Racism still rampant after all these years
By Justine Panieri April 25, 2012 5:38PM
Updated: May 28, 2012 8:05AM
When I first heard about the case of Trayvon Martin, I was amazed. It wasn’t a good amazement like when you win the lottery, or awe like when you hear about a heroic deed. It was amazement as in “How can someone get away with murder?”
I’m also amazed there is still such rampant racism after all these years. Despite syrupy cries of “This had nothing to do with skin color” or “People have the right to protect their neighborhood,” I feel shooting an unarmed black 17-year-old is very clearly the result of racism.
Let’s face it, if Trayvon Martin had been white, odds are he would be alive today. In your heart, you know that’s true. And, it’s wrong — very wrong.
Are there really throwbacks who believe they have the right to shoot someone based on their own personal set of beliefs? What I find really astonishing is authorities looked the other way. Apparently, it’s A-OK to gun someone down if they appear “suspicious” to you.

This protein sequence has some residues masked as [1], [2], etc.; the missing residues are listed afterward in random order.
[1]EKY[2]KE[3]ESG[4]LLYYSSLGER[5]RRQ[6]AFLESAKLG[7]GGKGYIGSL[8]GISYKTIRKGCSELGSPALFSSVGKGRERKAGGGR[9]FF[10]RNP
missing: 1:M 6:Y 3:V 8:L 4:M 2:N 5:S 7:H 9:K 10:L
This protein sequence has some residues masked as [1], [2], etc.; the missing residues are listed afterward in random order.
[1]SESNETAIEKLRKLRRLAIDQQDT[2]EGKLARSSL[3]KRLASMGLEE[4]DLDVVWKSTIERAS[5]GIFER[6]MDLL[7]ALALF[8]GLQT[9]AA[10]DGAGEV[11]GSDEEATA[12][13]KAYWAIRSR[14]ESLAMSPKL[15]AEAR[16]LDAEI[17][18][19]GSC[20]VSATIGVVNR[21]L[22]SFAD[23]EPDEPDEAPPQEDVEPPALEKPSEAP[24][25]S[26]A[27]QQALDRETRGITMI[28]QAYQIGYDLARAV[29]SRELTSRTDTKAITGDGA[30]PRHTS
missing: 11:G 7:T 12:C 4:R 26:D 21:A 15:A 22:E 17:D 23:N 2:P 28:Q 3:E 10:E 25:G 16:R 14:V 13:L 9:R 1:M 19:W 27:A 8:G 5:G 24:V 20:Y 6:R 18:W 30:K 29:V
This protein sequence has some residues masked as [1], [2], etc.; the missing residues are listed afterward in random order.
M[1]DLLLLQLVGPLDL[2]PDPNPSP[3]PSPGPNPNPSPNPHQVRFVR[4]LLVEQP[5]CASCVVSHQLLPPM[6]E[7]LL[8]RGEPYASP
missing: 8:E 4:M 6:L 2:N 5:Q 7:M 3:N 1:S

Should minorities be afraid to go to the store for Skittles? Should black males be afraid to put up the hood of their sweatshirt if it’s chilly or raining because of the very real possibility that they might be shot?
Due mostly to public pressure, George Zimmerman eventually was arrested and charged with murder. As I type, he’s out on bail. I have to wonder if justice will be served, or if the state of Florida is merely paying lip service to the law.
At least there’s a chance justice will be served in the Trayvon Martin case. What about the thousands of unsolved crimes against minorities across the country?
How about justice for 14-year-old Haqikah Suggs of Joliet, who was found murdered on Memorial Day 2007? Her body was found off Route 6 and Farrell Road. She had been shot to death.
Will her murderer be found and brought to trial? Will a sensational movie be made about her life … and death?
The day Barack Obama was elected president I felt a great optimism for this country. I naively believed the days of racism were over. Now, it seems there’s some sort of not-so-subtle backlash. There appears to be more — not less — bigotry and an increase in race-related violent crime.
One of the things that makes this country great is diversity. I love the idea of a country filled with people of all colors, beliefs and ideas. We have the opportunity to experience other cultures without leaving home. We have the opportunity to learn from others and to open our minds to new ideas. Shall we allow fear to destroy the progress we’ve made?
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